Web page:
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Cat's Eye - Margaret Atwood

Cat's Eye
Margaret Atwood

"Why do we remember the past, and not the future?", wonders Stephen W. Hawking  in "A Brief History of Time". This seems to be the question that constantly  echoes behind Atwood's writing in "Cat's Eye", and the axis around which the  novel revolves. In attempting to present her own interpretation of  "time", Atwood simply achieves to prove that "nothing goes away", as time is a  multi-dimensional shape which exists only in our minds, enabling us to travel  around dimensions and be a different person in each one.

   "Cat's Eye" presents the retrospective of Elaine Risley, a middle-aged  acclaimed artist who discovers that she cannot move into the future as she is still trapped in the past, because of the childhood trauma caused by  Cordelia, Elaine's tormentor and soul-mate. Elaine was so deeply scarred by  the sinister girly "power-games" of her childhood years that she lost  herself, her memories, and "became" a cat's eye: cool as cold  marble, detached, and almost devoid of feeling.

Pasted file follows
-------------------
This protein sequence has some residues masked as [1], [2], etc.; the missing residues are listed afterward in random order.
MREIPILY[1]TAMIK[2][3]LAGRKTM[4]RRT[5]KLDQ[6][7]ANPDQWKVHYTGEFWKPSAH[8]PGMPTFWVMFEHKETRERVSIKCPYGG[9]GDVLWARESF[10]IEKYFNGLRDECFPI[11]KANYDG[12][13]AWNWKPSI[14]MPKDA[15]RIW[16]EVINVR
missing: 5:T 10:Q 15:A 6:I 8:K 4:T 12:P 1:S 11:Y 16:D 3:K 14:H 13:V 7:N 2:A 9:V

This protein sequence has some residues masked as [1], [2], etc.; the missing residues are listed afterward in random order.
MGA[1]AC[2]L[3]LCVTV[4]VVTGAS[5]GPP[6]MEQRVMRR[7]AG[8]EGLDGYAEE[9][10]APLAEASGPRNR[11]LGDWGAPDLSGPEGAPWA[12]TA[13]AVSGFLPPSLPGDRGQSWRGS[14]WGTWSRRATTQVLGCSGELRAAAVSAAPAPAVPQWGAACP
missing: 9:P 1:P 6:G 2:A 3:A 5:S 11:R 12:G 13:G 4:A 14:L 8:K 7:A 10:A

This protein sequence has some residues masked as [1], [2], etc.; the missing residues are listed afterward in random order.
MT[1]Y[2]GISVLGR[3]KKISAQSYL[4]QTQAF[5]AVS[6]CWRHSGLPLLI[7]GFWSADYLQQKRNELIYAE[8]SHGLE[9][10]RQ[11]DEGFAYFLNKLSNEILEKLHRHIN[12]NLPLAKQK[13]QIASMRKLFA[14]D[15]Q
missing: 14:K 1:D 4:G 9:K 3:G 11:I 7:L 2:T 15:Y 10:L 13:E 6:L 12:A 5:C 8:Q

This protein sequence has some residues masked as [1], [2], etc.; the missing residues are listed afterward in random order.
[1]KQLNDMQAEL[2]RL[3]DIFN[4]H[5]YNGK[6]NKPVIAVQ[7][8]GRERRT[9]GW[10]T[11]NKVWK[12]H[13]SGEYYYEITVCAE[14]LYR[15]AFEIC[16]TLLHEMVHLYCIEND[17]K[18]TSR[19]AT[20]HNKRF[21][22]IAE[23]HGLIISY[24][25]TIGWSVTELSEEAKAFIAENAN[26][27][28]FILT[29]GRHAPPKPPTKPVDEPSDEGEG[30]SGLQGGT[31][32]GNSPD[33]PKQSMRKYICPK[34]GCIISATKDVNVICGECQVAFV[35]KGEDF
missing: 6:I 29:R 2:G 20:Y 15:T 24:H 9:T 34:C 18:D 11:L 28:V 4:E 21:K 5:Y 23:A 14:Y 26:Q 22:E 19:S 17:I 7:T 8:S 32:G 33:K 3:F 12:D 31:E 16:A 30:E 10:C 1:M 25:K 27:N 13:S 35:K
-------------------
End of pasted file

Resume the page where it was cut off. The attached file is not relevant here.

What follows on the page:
Atwood, however, is not merely concerned with the psycho-analysis of the  novel's main character, but also ventures in some serious  stereotype-breaking. Atwood's presentation of women and feminism is one such  example. Obviously, "Cat's Eye" is not a typical feminist novel; Atwood presents  little girls as sinister power freaks, pokes fun at the hysterics of feminist meetings in the 60s,and by the end of the novel, allows her main character to  find peace and protection in the arms of a simple but strong man. Atwood also  suggests that men are not to blame for "women falling on men" ie. women  getting hurt by feeling too much and too deeply for the naive and  free-spirited opposite sex.

   At the same time, however, Atwood presents the all-powerful figure of the  masculine God as a negative, vengeful, and threatening force, in contrast to  "Our Lady of Perpetual Help", the feminine Goddess who is presented as a  positive, illuminating, and compassionate figure.

   At the end of the day, "Cat's Eye" is a novel worth reading. Its density in  the presentation of theme and imagery is comparable to that of any  classic, making its reading an experience. Like most classics, the novel ends  with a solid and wise message:" an eye for an eye only leads to more  blindness", pointing out that to achieve inner peace one must understand and  forgive,although not forget.

Book review by Anna Hassapi the big site